Individually Important by Tzvi Atkin


In Vaetchanan, the Torah records the first Parashah of the Shema prayer.  One of the many differences between this Parashah and the second Parashah in Parashat Eikev is that the former is presented in the singular form, whereas the latter is presented in the plural.  What is the reason for this discrepancy?

To answer this question, let us analyze a few other areas of Torah. Why did Hashem create Adam before Chavah if he knew he would create her later that day?  Perhaps Hashem did so to stress that each person has to have his own relationship with Hashem.  By creating Adam separate from his wife, Hashem shows that every person must have his own relationship with Him, independent of the connection that Hashem has with mankind as a whole. (For alternate explanations, see Sanhedrin 37a, 38a.)

A similar idea is expressed by the Vilna Gaon, who explains “VeHayu HaDevarim HaEileh Asher Anochi Metzavecha HaYom Al Levavecha,” “And these words that I command you today shall be upon your heart” (Devarim 6:6) as a message regarding Torah learning. “And these words… shall be upon your heart” teaches us that when one learns, he should not worry about what other areas of Torah he has yet to learn, but rather simply focus on what is in front of him. “That I command you” teaches us that one must feel that he is the only person being commanded the Mitzvah of Talmud Torah; it is a personalized task from Hashem for him.  “Today” means that one should view every day as the last day of the world’s existence, so he cannot push off his learning to another day.  The Vilna Gaon stresses the importance for the individual to view his commandment to connect to Hashem through Torah learning as something given only to him, not to anyone else.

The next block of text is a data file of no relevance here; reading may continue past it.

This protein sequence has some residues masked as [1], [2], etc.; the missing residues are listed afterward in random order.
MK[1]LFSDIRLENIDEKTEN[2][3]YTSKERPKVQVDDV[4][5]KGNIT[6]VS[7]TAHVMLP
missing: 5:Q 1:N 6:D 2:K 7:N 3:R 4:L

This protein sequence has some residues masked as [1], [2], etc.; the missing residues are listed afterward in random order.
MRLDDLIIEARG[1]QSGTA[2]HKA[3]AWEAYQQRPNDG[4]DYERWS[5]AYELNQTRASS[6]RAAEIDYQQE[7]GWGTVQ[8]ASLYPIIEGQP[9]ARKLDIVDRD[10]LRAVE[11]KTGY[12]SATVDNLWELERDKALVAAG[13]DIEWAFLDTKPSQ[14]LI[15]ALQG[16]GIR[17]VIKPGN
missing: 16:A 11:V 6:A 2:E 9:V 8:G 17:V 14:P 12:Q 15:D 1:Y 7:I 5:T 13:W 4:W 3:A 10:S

Similarly, the beginning of Shemoneh Esreih, which reads “Blessed are you Hashem, Our God and the God of our fathers,” expresses a similar idea.  Why do we begin by stating that Hashem is our God and only afterwards stating that He is our fathers’ God?  If our fathers preceded us and discovered Hashem before us, should we not mention them first?  The Anshei Kenesset HaGedolah, the authors of the Shemoneh Esreih, stressed that each person has to recognize God on his own.  One must not declare God’s existence simply because of a tradition from his parents; rather, he must also do so out of his own common sense and volition. 

With these three ideas in mind, we can answer why the first paragraph is written in singular.  When addressing the commandment to accept heaven’s yoke, the purpose of reciting the first paragraph daily (Berachot 13a), Hashem wants to remind us that we should not accept His sovereignty simply because it is something passed down from generation to generation of Klal Yisroel; rather, every individual must accept this fact, and ultimately view his entire Avodat Hashem, as something personally assigned to him from Hashem.       

Following the Letter of the Law by Jesse Friedman

Required Reconstruction by Shlomo Klapper